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LIDC-Royal African Society debate: 'Beyond Aid. Britain, Africa and Agriculture - Who benefits?'

Thursday, November 17, 2011 - 18:00 to 19:30

Venue: Houses of Parliament

Africa is home to 60 per cent of the world’s available arable land, yet the continent is a net importer of agricultural products, with food production having remained stagnant since the 1970s. Also, somewhat paradoxically, out of the 30 fastest growing agricultural economies, 17 are in Sub-Saharan Africa, so who is really benefiting from the continent’s green revolution?

Britain is a key player in Africa, with UK-Africa bilateral trade in goods exceeding £20 billion. However, are these dealings of mutual benefit?

Are Britons helping Kenya by buying Kenyan green beans and flowers? Does producing for export harm regional and local agriculture in Africa? What are the effects of EU subsidies on African agriculture?

Ultimately, how can we use trade policy to benefit both Africa and the UK?
 

Speakers:

Christie Peacock, former CEO, FARM-Africa; Chairperson, Sidai Africa Ltd

Mark Thomas, Project Director, Food Retail Industry Challenge Fund, DFID; Nathan Associates London Ltd

Karima Ola, Managing Director of the African Development Corporation

Moderator: Richard Dowden, Director, Royal African Society


Debate summary:

 

Britain’s non-aid policies and activities in Africa can have a far greater impact on the economies and governance of African countries than official development aid.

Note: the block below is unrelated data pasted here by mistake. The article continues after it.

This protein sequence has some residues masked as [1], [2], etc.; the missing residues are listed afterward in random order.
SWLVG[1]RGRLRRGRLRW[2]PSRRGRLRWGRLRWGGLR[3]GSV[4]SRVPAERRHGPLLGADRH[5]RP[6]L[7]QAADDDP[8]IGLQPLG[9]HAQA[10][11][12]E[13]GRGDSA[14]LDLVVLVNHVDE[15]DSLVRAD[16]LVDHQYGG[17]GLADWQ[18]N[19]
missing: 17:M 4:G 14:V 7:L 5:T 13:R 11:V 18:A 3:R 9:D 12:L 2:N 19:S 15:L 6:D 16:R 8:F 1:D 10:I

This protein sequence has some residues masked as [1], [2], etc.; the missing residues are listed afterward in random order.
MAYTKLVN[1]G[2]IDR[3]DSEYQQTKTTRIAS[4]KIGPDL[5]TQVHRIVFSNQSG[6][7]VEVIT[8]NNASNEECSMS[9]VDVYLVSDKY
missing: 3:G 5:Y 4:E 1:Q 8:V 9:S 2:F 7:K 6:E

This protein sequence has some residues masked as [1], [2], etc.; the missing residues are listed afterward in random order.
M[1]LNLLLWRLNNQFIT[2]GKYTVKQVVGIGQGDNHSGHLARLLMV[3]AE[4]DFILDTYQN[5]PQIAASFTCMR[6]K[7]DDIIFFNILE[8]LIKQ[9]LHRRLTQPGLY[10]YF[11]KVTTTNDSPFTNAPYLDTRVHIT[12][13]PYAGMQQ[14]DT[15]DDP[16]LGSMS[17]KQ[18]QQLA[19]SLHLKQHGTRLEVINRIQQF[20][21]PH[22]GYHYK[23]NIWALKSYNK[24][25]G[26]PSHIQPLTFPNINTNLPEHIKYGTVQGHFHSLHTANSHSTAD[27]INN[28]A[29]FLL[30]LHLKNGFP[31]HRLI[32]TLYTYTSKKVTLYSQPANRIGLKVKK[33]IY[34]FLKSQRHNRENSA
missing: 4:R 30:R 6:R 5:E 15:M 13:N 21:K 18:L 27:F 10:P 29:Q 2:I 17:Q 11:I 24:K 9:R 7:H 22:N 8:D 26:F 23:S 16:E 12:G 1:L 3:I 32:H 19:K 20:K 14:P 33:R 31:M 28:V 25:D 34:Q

Against this backdrop, LIDC and its partner Royal African Society (RAS) organised a debate on ‘Britain, Africa and Agriculture – Who benefits?’ hosted at the UK Parliament.

The debate, moderated by Richard Dowden, the Director of RAS, featured prominent experts on Africa and agriculture: Christie Peacock, former CEO, FARM-Africa and Chairman at Sidai Africa Ltd; Mark Thomas, Project Director of DFID’s Food Retail Industry Challenge Fund, and Director for Rural Development at Nathan Associates London Ltd; and Karima Ola, Managing Director of the African Development Corporation.

The speakers discussed, among others, whether Britain’s relationship with Africa is dictated by aid, whether turning Africa into a food exporter is helpful to African economic development, whether EU subsidies are hurting Africa’s export market, and others.

Read a detailed summary
Download an audio recording of the event
More about the Beyond Aid debate series

 

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